Louisiana Public Square is LPB’s monthly public affairs program. It provides citizens a forum to voice their opinions and concerns about issues affecting Louisiana to leading experts and key decision makers. LPB has received state and national recognition for the series and we are proud that it serves as a model for other stations around the country. One of the primary goals of Louisiana Public Square is to allow different points of view to be expressed and heard. Oftentimes we have seen attitudinal changes of discussion participants after being exposed to other opinions on the program. (You can track these changes in attitude at our surveys link.)
One of the key features of this format is the depth and insightfulness of the discussion and questions generated in the crucible of citizen deliberations on a small group level. These queries are informed by not only the background material, but by the give-and-take dynamic of an open forum, skillfully moderated so that all are encouraged to speak their mind.
Louisiana Public Square evolved from the deliberative democracy concept of the MacNeil/Lehrer Productions’ By The People initiative. The goal is to encourage civic engagement and civil discourse – the foundations of a strong democracy.
Beth Courtney is the President/CEO of Louisiana Public Broadcasting (LPB), which includes a statewide public television network with stations in Shreveport, Monroe, Alexandria, Lafayette, Lake Charles, Baton Rouge and an affiliated station in New Orleans, WLAE-TV. LPB is also responsible for the support and development of public television throughout Louisiana and serves as the state’s educational technology resource center. She is a member of the Corporation for Public Broadcasting, the nine-member presidentially appointed board that oversees the federal funds for radio and television. She is Past Chairman of the Board of the Association of Public Television Stations (APTS) and former Vice Chairman of the Board of the Public Broadcasting Service (PBS). She is co-chairman of a PBS/APTS Board initiative to negotiate carriage of public broadcasting channels on digital cable and direct broadcast satellites. Ms. Courtney has chaired the PBS education, membership, and common carriage task forces. She currently serves on the Board of the Organization of State Broadcasting Executives (OSBE), and the National Educational Telecommunications Association (NETA).
Television news has fascinated Shauna Sanford for as long as she can remember. "As a kid, I would often watch TV newsbreaks and then afterwards pretend to do my own reports," she recalls. Little did she know that one day she would have an opportunity to cover two of the nation’s biggest news stories, Hurricane Katrina and Rita. “It’s an experience I will never forget,” says Shauna. “I was working at WWL TV in New Orleans at the time and not only did I have to live through what was happening but report on it as well. It was an humbling experience.”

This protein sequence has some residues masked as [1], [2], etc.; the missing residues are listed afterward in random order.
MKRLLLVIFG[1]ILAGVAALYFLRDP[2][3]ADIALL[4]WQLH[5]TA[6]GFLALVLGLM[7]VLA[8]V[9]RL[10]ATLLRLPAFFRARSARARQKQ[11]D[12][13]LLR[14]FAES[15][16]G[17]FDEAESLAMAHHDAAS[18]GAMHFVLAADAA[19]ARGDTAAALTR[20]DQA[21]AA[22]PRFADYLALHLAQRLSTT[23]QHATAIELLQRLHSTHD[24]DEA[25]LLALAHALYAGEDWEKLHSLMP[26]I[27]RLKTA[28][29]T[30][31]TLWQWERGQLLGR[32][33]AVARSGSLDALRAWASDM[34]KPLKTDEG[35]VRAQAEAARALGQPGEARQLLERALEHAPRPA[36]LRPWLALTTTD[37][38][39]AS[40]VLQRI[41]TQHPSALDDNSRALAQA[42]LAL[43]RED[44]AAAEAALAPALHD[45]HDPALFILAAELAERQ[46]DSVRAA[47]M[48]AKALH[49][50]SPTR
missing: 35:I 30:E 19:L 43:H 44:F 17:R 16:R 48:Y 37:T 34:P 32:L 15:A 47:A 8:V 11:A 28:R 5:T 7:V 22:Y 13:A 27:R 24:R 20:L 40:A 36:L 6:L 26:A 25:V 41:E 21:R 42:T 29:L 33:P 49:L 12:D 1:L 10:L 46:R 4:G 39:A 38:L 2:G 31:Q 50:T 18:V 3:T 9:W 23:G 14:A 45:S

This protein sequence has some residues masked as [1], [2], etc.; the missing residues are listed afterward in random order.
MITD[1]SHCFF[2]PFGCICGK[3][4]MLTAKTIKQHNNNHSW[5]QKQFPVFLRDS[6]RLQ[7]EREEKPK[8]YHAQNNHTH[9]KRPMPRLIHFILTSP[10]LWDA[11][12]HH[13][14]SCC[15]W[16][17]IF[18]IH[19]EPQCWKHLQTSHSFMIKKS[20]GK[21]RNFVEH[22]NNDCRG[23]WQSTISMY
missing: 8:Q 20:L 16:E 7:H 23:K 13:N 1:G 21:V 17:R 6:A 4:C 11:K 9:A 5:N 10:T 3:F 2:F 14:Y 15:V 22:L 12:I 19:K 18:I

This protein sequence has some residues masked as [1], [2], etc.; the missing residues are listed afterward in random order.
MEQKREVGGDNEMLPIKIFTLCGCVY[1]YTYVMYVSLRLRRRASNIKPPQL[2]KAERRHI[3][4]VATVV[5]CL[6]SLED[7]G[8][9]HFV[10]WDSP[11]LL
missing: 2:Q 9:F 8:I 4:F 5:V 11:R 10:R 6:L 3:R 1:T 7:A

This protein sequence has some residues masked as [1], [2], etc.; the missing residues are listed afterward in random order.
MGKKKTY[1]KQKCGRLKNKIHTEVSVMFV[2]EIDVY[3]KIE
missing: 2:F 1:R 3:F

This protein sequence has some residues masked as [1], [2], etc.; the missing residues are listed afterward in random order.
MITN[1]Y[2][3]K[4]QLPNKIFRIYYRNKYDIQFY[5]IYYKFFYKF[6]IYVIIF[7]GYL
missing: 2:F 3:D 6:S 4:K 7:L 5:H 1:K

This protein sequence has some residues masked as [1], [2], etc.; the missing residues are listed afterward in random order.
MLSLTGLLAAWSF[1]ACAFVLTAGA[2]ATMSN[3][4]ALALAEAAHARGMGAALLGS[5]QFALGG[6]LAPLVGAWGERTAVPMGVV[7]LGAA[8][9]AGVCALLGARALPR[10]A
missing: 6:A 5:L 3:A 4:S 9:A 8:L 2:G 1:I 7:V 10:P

She grew up in Shreveport, Louisiana and graduated from Howard University, in Washington, D.C, with a B.S. in Zoology. Shauna landed her first broadcasting job back in 1993 at WIBR-AM, an all-sports radio station in Baton Rouge. “Without any experience in television it was difficult for me to get my foot in the door,” she says. So when an on-air traffic reporter position serving several local radio stations opened up, Shauna jumped at the opportunity.
The young reporter continued to hone her skills, working for several stations including KQXL-FM and WJBO-AM. "I hosted two talk shows, became an anchor, even held a news director position," Shauna recounts. Her enthusiasm for the talk radio format earned her a "Victims and Citizens Against Crime" award, which honored her contributions in addressing topics of victims and families' rights. Shauna's versatile talents would also give her an edge in her next job.
The call that would bring a new dimension to Shauna's career came directly from the News Director of Baton Rouge CBS affiliate WAFB.-TV. The television medium would prove to be a perfect fit for the eager reporter, as many of her new assignments focused on Louisiana's colorful politics.
"I followed the Jim Brown trial, and the second round in court for former Governor Edwin Edwards," she describes. But it was Shauna's contribution to the coverage of suspected serial killer Derrick Todd Lee that would be recognized with an Associated Press Best Team Coverage Award. "Our individual strengths helped us cover the unfolding events," she notes, "and it was great being a part of that team." However, field reporting wasn't Shauna's only strength, as she also produced the station's noon news edition. "It's nice being on both sides of the camera; it gives you an appreciation for what it takes to put a newscast together,” emphasizes Shauna.
An unexpected phone call from the news director at WWL-TV led Shauna to her next assignment, as a reporter and weekend anchor in New Orleans. “I learned so much from everyone at Channel 4,” says Shauna. “It was a great place to further develop my broadcasting and writing skills.”
How will the lives of those who now have access to health care change?
What strategies did each of the major candidates use during the Governor's race?
Would the breakaway City of St. George quash Baton Rouge’s school desegregation progress?
How serious of a problem is the shortage of public defenders in Louisiana?
What happens when police and the people they arrest have different versions of their encounters?
What is living in poverty like?
How can improving early childhood programs improve the state’s educational outcomes, workforce, and economics?
What issues will candidates face and where do they stand?»»» View all Topics!